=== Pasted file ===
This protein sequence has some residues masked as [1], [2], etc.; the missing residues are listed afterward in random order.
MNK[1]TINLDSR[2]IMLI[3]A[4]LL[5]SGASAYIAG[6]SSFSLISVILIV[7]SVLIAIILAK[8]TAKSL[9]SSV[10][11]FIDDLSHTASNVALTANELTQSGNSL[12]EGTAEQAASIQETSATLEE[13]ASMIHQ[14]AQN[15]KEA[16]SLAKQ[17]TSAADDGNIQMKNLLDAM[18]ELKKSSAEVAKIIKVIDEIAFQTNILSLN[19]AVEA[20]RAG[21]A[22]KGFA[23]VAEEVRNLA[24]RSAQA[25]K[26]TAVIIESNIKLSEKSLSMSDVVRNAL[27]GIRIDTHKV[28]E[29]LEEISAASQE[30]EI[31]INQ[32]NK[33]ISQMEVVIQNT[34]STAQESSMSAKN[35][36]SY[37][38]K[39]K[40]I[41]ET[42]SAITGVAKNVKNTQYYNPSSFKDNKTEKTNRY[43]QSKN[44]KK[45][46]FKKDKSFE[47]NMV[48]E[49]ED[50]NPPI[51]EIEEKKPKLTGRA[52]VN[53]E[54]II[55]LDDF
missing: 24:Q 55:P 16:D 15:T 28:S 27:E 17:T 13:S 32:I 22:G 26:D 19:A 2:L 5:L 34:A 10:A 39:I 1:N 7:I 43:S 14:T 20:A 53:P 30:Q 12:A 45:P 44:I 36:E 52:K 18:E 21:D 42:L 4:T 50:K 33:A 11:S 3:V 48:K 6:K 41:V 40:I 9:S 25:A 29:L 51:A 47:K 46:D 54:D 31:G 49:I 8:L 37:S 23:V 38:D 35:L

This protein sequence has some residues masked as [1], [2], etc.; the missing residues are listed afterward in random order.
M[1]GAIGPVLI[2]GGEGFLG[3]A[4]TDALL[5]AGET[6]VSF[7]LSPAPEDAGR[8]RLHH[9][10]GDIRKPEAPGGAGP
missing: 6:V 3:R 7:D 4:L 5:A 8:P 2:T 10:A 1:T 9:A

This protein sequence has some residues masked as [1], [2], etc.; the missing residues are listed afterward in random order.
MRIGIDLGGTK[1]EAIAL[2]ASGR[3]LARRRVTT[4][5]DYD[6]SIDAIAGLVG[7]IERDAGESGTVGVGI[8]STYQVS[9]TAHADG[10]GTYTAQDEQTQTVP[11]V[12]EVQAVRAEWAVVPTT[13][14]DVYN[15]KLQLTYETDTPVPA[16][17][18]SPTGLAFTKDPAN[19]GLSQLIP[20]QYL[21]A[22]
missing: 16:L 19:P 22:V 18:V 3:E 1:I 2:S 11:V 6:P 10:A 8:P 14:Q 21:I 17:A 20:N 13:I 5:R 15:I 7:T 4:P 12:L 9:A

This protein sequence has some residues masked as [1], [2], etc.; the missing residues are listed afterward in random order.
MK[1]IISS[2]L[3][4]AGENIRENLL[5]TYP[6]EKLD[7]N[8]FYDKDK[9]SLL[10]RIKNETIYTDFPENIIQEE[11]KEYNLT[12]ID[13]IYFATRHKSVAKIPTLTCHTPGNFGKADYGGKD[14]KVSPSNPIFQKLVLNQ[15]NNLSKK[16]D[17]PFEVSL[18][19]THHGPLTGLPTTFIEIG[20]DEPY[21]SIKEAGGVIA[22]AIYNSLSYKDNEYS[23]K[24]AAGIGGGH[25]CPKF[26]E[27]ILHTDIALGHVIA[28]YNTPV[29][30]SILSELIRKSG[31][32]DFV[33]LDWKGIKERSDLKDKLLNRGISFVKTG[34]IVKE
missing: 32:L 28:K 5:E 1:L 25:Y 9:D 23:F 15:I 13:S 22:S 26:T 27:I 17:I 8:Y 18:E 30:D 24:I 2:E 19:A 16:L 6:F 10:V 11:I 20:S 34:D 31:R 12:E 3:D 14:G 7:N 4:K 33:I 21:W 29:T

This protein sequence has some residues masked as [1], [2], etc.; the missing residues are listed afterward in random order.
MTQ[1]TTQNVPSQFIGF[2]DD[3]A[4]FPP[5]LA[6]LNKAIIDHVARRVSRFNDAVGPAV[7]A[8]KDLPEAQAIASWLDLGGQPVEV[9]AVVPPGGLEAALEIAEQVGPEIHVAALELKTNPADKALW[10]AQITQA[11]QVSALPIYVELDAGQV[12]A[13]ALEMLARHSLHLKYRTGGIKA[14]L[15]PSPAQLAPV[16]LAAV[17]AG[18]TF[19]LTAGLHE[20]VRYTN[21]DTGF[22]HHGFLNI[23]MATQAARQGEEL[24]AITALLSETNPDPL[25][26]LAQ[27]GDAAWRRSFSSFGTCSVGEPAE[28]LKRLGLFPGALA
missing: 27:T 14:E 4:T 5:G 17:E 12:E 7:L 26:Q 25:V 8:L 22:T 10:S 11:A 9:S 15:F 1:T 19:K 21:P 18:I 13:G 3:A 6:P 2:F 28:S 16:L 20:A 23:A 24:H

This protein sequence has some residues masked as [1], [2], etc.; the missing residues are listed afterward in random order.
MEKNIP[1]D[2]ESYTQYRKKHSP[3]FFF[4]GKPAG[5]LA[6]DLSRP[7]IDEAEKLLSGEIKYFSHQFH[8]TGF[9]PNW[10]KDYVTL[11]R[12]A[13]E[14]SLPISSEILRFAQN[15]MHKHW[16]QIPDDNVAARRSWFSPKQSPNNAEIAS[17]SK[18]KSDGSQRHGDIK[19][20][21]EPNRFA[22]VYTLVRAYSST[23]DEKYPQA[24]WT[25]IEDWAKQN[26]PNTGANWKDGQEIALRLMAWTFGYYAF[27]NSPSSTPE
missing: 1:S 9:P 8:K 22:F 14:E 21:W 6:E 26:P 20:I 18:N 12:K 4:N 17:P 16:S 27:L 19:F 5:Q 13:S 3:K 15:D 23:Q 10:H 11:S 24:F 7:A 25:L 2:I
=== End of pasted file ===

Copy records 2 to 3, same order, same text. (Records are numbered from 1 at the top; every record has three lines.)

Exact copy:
This protein sequence has some residues masked as [1], [2], etc.; the missing residues are listed afterward in random order.
M[1]GAIGPVLI[2]GGEGFLG[3]A[4]TDALL[5]AGET[6]VSF[7]LSPAPEDAGR[8]RLHH[9][10]GDIRKPEAPGGAGP
missing: 6:V 3:R 7:D 4:L 5:A 8:P 2:T 10:A 1:T 9:A

This protein sequence has some residues masked as [1], [2], etc.; the missing residues are listed afterward in random order.
MRIGIDLGGTK[1]EAIAL[2]ASGR[3]LARRRVTT[4][5]DYD[6]SIDAIAGLVG[7]IERDAGESGTVGVGI[8]STYQVS[9]TAHADG[10]GTYTAQDEQTQTVP[11]V[12]EVQAVRAEWAVVPTT[13][14]DVYN[15]KLQLTYETDTPVPA[16][17][18]SPTGLAFTKDPAN[19]GLSQLIP[20]QYL[21]A[22]
missing: 16:L 19:P 22:V 18:V 3:E 1:I 2:S 11:V 6:P 10:A 8:P 14:Q 21:I 17:A 20:N 13:I 5:R 15:I 7:T 4:P 12:L 9:A